The Hidden Valley Fault is also on display. The fractured, and gouged rocks of multiple layers are exposed to examination. It is the only location where the fault can be viewed directly.

Karst Aquifers

Water still passes through the gorge. It flows into the canyon along fractures in the harder layers and is seeping from the walls where fractured, permeable layers crop out. It is an amazing illustration of a karst aquifer system.

Karst is a special type of landscape that is formed by the dissolution of soluble rocks, including limestone and dolomite. Karst regions contain aquifers that are capable of providing large supplies of water. More than 25 percent of the world’s population either lives on or obtains its water from karst aquifers. In the United States, approximately 20 percent of the land surface is karst and roughly 20 percent of all groundwater withdrawals in the year 2000 came from karst aquifers.

Catastrophic Canyon Formation

The Canyon Lake Gorge is reminiscent of the canyon that was formed at Mount Saint Helen's. The "Little Grand Canyon," about 1/40th the size of Arizona's Grand Canyon, was formed on March 19, 1982, after a dam breach triggered a catastrophic mudflow at Mount St Helens.

There are a variety of locations around the world that demonstrate the massive power of catastrophic floods. All of them pale in comparison to the global flood recorded in Genesis. They do, however, give us reason to trust the accuracy of the Biblical account. The evidence we see in each of these catastrophes reveals the geological evidence, and the current reality of God's Word. A walk through this canyon, and many others, is a walk through history, a history accurately described in the Bible.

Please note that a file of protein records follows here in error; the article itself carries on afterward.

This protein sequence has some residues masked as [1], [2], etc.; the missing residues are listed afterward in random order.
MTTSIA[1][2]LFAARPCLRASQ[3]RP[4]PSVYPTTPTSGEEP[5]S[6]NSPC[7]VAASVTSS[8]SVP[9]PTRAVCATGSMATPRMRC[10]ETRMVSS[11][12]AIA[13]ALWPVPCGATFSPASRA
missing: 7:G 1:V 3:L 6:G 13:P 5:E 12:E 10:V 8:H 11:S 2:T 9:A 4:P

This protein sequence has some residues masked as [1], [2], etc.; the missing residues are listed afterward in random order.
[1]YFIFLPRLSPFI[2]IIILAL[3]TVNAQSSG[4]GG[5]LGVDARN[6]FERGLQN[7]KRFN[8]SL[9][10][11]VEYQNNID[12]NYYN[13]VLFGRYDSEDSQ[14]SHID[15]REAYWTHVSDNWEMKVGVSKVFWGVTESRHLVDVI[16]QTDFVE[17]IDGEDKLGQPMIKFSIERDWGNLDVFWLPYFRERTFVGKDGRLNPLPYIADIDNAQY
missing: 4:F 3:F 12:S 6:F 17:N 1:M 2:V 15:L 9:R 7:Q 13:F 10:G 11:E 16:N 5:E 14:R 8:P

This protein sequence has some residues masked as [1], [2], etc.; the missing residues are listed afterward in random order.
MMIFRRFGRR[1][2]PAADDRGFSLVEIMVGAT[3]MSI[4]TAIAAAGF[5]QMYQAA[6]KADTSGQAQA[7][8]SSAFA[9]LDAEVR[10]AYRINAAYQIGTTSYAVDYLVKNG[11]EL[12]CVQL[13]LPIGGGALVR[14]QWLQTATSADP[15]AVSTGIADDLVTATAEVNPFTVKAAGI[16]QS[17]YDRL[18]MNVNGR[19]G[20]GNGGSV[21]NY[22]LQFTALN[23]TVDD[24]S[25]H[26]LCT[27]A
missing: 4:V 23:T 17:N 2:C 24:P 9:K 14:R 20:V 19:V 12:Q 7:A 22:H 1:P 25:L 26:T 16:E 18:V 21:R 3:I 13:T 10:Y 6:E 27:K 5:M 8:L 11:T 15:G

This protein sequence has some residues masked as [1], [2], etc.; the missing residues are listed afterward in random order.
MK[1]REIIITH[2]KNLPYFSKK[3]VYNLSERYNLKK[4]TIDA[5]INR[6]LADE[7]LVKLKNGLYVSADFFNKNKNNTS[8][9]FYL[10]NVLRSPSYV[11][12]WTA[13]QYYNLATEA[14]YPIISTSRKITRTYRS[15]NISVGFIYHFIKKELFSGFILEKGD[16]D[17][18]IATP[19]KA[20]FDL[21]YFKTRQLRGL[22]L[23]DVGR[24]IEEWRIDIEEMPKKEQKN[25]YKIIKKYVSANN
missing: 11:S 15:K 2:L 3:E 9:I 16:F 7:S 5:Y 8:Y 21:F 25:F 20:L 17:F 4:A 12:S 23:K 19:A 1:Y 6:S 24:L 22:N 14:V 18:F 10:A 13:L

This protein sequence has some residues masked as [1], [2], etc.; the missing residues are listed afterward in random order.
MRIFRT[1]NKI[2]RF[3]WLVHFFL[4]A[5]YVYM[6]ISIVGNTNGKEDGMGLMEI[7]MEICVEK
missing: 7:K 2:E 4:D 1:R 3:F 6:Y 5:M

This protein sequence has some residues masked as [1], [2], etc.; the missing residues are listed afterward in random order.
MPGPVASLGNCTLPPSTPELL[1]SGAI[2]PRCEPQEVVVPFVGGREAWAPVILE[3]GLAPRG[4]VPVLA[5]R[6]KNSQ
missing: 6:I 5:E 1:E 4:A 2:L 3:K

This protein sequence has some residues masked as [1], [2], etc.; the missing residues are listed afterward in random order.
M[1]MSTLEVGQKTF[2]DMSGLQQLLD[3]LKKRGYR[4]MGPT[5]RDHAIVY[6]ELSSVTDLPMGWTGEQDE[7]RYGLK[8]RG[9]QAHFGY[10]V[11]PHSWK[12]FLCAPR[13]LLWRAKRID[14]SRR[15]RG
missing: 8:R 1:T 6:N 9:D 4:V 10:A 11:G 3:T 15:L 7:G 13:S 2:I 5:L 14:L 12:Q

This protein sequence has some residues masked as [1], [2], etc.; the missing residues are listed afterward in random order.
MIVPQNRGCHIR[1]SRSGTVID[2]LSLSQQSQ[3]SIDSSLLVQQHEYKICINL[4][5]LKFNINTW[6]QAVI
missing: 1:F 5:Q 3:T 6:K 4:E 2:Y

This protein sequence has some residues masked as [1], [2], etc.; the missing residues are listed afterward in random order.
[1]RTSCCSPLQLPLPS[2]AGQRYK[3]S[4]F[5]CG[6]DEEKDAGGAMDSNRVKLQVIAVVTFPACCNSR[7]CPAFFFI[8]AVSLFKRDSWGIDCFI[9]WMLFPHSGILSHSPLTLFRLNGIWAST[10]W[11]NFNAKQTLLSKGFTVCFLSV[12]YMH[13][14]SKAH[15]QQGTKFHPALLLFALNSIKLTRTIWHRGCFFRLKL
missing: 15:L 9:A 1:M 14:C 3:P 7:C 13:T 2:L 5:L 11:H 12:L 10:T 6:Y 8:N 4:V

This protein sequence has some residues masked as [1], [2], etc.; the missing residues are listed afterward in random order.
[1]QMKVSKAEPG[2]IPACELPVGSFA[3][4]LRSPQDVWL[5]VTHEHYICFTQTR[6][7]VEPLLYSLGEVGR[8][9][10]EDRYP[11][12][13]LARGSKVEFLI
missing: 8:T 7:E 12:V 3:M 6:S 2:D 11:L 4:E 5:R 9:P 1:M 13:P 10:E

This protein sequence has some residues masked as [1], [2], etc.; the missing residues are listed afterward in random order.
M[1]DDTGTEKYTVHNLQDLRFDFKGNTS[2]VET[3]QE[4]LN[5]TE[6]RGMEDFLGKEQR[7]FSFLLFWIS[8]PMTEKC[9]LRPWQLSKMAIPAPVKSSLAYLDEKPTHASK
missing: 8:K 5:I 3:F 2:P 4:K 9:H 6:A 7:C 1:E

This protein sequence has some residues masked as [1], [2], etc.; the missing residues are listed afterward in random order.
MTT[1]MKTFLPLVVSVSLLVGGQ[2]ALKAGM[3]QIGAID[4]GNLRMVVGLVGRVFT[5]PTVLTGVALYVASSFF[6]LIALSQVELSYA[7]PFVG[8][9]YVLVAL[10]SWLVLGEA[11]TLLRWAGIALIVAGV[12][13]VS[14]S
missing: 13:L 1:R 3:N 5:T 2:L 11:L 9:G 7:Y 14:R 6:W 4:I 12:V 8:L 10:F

Scripture References

  • "And, behold, I, even I, do bring a flood of waters upon the earth, to destroy all flesh, wherein [is] the breath of life, from under heaven; [and] every thing that [is] in the earth shall die." Genesis 6:17

  • “And if it seem evil unto you to serve the LORD, choose you this day whom ye will serve; whether the gods which your fathers served that [were] on the other side of the flood, or the gods of the Amorites, in whose land ye dwell: but as for me and my house, we will serve the LORD.” Joshua 24:15

  • "The LORD sitteth upon the flood; yea, the LORD sitteth King for ever.'" Psalm 29:10

  • "For as in the days that were before the flood they were eating and drinking, marrying and giving in marriage, until the day that Noe entered into the ark, And knew not until the flood came, and took them all away; so shall also the coming of the Son of man be." Matthew 24:38-39

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Dr. Bob visits Mt Saint Helen's.